Skip to main content
woman walking through winter trees

In my work with hospice over the years, I have learned that the mystery of death is always there in the background, an ever-present anxiety that most of the time we effectively deny or push aside in order to live our daily lives. And then inevitably we’re forced to confront the reality of our own or a loved one’s death. Or perhaps we aren’t even given the time to say good-bye to someone we care about. Either way, our fear and panic, along with our grief, surface in Technicolor.

Every wisdom system until the modern period has taught that dying and being with those who are dying is the ultimate challenge and the greatest spiritual opportunity. Whether we are facing our own death or confronting the death of a loved one, there are a host of tensions that revolve around this mystery, and we can gain understanding by grappling with them.

When we’re faced with serious or terminal illness, we have the chance to decide whether to fight fiercely for life or surrender peacefully to death. We wonder when is the right time to let go, to prepare to die, to say good-bye.

If we’re a loved one, we agonize over whether to work toward closure and allow things to take their course or use every medical means necessary to keep the person alive, hoping a cure is possible. To paraphrase Dylan Thomas, we will rage against the dying of the light or go gently into that good night!

We always need to ask ourselves whether living as long as possible is the right option. I have come to trust the wisdom of the dying person. I have seen people fight fiercely for life and literally come back from comas; live years beyond the terminal prognosis given to them; gain time no one could have expected, while somehow maintaining quality of life.

I have also seen people who, unable to let go, died with incredible anxiousness and lack of peace. Others seem to surrender to death when those around them felt they were giving up before their time. Still others let go beautifully, taking the time that might otherwise be spent resisting death to settle their relationships, make peace with their lives, and then die with such little regret that all I can do is marvel and learn.

When to fight and when to let go – how hard to resist and how easily to surrender. There are no rules about dying. When society tries to determine a “one-size fits all” rule we wind up with Doctor Kevorkian on the one side and Terri Schiavo-type controversies on the other. We turn what ought to be a deeply personal and familial time into a public spectacle and an ideological battle. Death trumps all ideologies, and anyone or any system that thinks it is 100 percent right has allowed their fear to reach a dangerous extreme and is therefore disrespectful to the sanctity of life and the intimacy of death.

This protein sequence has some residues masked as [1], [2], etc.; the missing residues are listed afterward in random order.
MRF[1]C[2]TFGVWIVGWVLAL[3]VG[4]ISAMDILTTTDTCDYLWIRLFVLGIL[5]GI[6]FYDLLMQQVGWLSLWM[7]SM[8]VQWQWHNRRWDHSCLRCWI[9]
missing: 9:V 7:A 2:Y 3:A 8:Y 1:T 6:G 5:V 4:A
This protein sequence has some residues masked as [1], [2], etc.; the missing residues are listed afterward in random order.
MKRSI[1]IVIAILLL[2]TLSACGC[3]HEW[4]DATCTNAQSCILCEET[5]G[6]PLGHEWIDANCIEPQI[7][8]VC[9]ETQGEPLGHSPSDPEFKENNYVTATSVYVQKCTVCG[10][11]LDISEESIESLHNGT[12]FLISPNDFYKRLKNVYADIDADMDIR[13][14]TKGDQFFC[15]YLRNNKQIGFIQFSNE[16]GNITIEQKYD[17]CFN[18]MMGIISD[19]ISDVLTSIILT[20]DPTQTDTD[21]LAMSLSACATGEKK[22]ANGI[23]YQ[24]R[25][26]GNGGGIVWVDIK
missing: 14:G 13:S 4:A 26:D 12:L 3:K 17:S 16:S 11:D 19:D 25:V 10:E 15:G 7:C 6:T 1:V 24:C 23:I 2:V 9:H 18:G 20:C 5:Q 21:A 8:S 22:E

There is great courage in letting go and great courage in fighting. And, of course, there are often many stages people go through during the process of dying: denial, anger, bargaining, despair and acceptance. But they are not clean or linear. They bleed into each other and double back on each other and mask each other. Our feelings about death are moment truths; they change and evolve.

Coping with death is really the ultimate humility practice, and when we can hold the various truths and experiences together, there’s so much insight to be gained. There are moments of acceptance and moments of resistance; moments of fighting and moments of softening.

After over four decades of working in ministry and at hospice and sitting with people who are dying, as well as their families, I have become very pragmatic. Our responses to death do not have to be intellectually sound or consistent. Rather, they need to be existentially comforting and enlightening. My criteria are simple.

Does your view create less terror around death? Does your view support you as you fight for life until you’re ready to let go? Does it allow you and those around you to be more honest, more hopeful, calmer, more compassionate, more loving and even more joyful? Does it allow you to grasp the truth of the Ecclesiastes poet who wrote that there’s a time for birth and a time for death; to feel the intensity and beauty of the cycle of life?

There is no way to know how we will be when it is time for us to die. Plato, on his deathbed, was asked by his students for one final piece of wisdom. He said, “Practice dying.”

A second-century mystic sage put it this way: “Repent one day before your death.” Of course, none of us can really know when our time will come, but when that time does come, will we be ready? It all depends on how we are living right here, right now in this very moment, which could be our last.

Almost every day, we have the opportunities to embrace life more fully, to be free from pretense, to do the right thing for the right reasons. But we often put things off, thinking we still have time.

Whatever your theory of death, the ultimate test is: Does it help you harness death for the service of life? To be ready to die we have to be ready to live – to live with such care and passion that we redeem life from the harshness and absurdity that death imposes. The question becomes less about death than about what kind of person we want to be so we can die that much more fully alive.